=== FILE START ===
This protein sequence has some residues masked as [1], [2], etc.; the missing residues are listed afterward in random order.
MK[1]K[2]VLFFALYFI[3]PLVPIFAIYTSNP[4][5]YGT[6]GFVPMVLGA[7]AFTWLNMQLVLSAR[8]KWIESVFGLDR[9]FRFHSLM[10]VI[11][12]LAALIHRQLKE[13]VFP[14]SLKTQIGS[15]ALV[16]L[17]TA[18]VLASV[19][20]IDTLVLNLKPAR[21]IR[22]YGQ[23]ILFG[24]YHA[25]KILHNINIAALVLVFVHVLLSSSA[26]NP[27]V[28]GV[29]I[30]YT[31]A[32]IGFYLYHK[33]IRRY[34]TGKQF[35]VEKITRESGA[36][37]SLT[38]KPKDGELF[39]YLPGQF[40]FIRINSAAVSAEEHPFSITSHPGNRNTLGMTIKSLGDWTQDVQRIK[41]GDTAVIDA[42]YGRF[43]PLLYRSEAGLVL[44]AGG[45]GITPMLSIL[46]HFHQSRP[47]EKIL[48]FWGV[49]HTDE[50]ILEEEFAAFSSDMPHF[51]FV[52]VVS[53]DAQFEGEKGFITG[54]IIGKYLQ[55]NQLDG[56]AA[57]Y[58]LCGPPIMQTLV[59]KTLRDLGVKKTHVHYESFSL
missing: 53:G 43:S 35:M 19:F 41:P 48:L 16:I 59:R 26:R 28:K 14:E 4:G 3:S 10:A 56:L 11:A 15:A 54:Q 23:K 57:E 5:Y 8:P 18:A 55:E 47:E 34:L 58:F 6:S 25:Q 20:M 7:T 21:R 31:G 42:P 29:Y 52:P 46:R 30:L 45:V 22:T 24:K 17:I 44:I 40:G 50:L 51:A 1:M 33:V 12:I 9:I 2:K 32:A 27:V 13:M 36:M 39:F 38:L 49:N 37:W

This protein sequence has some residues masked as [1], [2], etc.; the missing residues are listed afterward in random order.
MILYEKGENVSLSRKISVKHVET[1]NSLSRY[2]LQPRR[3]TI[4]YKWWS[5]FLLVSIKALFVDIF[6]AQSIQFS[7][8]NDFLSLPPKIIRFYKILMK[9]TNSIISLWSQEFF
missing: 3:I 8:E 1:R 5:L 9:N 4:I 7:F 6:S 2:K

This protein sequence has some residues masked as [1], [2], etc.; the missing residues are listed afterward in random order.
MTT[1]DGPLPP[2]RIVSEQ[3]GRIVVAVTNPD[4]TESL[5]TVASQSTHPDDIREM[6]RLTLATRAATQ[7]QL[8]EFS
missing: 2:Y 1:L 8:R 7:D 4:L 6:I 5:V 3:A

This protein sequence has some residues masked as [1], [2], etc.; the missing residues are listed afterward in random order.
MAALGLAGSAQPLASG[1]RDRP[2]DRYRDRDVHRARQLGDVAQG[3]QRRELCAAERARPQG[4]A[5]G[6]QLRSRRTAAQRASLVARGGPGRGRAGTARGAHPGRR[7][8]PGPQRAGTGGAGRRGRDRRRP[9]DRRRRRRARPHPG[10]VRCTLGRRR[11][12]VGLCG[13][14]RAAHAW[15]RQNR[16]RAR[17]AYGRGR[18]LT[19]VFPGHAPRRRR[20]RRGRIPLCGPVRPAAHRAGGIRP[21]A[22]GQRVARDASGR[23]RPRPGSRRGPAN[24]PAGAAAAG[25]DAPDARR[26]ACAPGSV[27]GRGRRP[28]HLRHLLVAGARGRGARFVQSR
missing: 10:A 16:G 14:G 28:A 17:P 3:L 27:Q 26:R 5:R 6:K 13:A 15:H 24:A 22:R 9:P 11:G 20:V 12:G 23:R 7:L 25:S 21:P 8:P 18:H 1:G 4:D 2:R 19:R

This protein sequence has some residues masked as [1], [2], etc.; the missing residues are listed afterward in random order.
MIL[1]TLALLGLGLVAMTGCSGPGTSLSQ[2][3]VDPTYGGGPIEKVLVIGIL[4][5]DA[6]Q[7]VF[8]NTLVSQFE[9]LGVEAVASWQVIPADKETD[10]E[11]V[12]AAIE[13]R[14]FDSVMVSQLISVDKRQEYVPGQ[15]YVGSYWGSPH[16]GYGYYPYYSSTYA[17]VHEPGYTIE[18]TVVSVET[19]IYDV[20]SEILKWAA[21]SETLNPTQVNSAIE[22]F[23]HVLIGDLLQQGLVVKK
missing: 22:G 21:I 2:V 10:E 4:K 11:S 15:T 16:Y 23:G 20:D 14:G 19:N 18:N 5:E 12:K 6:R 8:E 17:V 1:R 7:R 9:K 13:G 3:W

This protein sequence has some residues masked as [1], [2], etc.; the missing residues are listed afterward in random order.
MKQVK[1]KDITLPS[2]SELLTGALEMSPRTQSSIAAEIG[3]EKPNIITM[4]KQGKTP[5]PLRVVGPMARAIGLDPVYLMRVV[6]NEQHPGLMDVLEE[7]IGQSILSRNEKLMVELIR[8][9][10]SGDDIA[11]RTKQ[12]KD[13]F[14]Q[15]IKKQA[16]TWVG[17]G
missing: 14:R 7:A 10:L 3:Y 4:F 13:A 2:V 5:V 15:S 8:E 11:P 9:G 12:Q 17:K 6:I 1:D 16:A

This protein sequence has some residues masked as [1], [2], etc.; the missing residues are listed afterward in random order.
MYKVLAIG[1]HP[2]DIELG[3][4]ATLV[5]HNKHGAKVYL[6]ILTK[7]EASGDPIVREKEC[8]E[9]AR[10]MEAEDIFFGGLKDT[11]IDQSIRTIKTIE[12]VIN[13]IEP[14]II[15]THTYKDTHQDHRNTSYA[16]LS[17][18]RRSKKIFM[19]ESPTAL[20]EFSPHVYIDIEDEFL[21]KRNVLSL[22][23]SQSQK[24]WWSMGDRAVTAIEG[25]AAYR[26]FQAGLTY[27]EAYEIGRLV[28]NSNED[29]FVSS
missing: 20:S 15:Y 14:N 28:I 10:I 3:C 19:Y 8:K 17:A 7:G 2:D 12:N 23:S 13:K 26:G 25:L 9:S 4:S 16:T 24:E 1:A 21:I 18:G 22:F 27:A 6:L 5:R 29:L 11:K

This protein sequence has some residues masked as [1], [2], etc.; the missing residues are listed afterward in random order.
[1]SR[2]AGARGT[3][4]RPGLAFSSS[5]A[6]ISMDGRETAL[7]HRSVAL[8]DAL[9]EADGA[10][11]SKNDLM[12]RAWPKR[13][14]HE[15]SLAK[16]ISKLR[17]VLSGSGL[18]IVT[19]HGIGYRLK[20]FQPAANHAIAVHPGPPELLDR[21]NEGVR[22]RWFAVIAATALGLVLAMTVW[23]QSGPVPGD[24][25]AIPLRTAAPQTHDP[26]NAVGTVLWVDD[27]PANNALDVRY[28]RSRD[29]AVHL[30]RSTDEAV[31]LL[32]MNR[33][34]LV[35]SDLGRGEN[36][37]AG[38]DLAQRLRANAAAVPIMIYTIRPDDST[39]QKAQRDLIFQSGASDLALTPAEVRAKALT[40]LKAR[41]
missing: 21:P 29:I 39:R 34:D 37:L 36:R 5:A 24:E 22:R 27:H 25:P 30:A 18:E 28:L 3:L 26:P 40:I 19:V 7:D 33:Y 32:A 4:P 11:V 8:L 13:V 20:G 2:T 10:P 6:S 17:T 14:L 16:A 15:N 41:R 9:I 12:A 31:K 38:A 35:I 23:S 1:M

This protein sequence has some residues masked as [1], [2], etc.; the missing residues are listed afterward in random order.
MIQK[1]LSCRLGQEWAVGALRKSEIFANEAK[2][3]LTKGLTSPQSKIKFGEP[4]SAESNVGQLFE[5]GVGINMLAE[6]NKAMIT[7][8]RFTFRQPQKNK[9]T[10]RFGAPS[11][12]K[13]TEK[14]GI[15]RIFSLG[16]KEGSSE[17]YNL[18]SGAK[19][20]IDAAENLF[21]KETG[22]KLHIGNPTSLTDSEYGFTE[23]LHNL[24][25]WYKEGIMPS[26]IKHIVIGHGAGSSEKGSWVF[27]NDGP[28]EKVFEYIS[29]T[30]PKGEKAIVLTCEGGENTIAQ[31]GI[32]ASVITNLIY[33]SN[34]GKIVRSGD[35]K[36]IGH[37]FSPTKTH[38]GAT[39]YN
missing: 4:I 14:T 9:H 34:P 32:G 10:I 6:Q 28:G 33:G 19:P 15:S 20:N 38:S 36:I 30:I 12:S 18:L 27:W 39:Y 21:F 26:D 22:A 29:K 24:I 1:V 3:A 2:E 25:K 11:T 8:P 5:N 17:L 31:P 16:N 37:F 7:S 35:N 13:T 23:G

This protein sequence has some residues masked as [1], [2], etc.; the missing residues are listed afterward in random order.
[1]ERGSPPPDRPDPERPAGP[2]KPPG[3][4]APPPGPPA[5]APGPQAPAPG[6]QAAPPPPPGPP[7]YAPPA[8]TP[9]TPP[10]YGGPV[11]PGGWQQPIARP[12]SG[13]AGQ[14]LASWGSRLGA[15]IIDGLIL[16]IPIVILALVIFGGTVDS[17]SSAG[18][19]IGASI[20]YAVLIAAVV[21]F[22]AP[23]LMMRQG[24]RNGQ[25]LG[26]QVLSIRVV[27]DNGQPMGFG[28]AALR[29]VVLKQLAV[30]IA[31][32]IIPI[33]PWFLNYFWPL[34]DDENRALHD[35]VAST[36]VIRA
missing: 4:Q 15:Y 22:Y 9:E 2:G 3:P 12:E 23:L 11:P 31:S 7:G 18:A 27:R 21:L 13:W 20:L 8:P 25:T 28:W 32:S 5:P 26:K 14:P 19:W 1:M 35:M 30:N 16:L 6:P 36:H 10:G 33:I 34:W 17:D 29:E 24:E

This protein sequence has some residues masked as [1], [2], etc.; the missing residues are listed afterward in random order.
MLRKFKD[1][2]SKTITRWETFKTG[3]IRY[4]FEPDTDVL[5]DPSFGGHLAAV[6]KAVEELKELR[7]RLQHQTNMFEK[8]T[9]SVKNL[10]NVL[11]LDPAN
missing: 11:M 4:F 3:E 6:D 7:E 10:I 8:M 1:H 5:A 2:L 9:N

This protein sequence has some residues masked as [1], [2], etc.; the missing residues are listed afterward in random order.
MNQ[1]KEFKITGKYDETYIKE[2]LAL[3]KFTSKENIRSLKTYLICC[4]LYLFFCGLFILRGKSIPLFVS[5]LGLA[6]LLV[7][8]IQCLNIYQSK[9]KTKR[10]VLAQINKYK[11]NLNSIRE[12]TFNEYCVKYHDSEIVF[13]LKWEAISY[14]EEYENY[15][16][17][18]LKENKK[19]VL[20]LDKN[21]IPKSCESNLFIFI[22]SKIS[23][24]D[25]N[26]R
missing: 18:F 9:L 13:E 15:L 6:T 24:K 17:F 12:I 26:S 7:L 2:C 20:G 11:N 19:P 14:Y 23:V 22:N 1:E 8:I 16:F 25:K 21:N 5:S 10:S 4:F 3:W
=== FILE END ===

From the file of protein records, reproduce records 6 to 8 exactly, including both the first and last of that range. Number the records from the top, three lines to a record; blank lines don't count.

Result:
This protein sequence has some residues masked as [1], [2], etc.; the missing residues are listed afterward in random order.
MKQVK[1]KDITLPS[2]SELLTGALEMSPRTQSSIAAEIG[3]EKPNIITM[4]KQGKTP[5]PLRVVGPMARAIGLDPVYLMRVV[6]NEQHPGLMDVLEE[7]IGQSILSRNEKLMVELIR[8][9][10]SGDDIA[11]RTKQ[12]KD[13]F[14]Q[15]IKKQA[16]TWVG[17]G
missing: 14:R 7:A 10:L 3:Y 4:F 13:A 2:V 5:V 15:S 8:E 11:P 9:G 12:Q 17:K 6:I 1:D 16:A

This protein sequence has some residues masked as [1], [2], etc.; the missing residues are listed afterward in random order.
MYKVLAIG[1]HP[2]DIELG[3][4]ATLV[5]HNKHGAKVYL[6]ILTK[7]EASGDPIVREKEC[8]E[9]AR[10]MEAEDIFFGGLKDT[11]IDQSIRTIKTIE[12]VIN[13]IEP[14]II[15]THTYKDTHQDHRNTSYA[16]LS[17][18]RRSKKIFM[19]ESPTAL[20]EFSPHVYIDIEDEFL[21]KRNVLSL[22][23]SQSQK[24]WWSMGDRAVTAIEG[25]AAYR[26]FQAGLTY[27]EAYEIGRLV[28]NSNED[29]FVSS
missing: 20:S 15:Y 14:N 28:I 10:I 3:C 19:Y 8:K 17:A 7:G 2:D 12:N 23:S 13:K 26:G 25:L 9:S 4:S 16:T 24:E 1:A 21:I 18:G 22:F 27:A 6:L 5:R 29:L 11:K

This protein sequence has some residues masked as [1], [2], etc.; the missing residues are listed afterward in random order.
[1]SR[2]AGARGT[3][4]RPGLAFSSS[5]A[6]ISMDGRETAL[7]HRSVAL[8]DAL[9]EADGA[10][11]SKNDLM[12]RAWPKR[13][14]HE[15]SLAK[16]ISKLR[17]VLSGSGL[18]IVT[19]HGIGYRLK[20]FQPAANHAIAVHPGPPELLDR[21]NEGVR[22]RWFAVIAATALGLVLAMTVW[23]QSGPVPGD[24][25]AIPLRTAAPQTHDP[26]NAVGTVLWVDD[27]PANNALDVRY[28]RSRD[29]AVHL[30]RSTDEAV[31]LL[32]MNR[33][34]LV[35]SDLGRGEN[36][37]AG[38]DLAQRLRANAAAVPIMIYTIRPDDST[39]QKAQRDLIFQSGASDLALTPAEVRAKALT[40]LKAR[41]
missing: 21:P 29:I 39:R 34:D 37:L 36:R 5:A 24:E 22:R 27:H 25:P 30:A 18:E 28:L 3:L 26:P 40:I 19:V 7:D 33:Y 32:A 4:P 11:V 8:L 13:V 20:G 2:T 10:P 6:S 17:T 14:L 16:A 15:N 41:R 9:I 12:A 31:K 38:A 35:I 23:S 1:M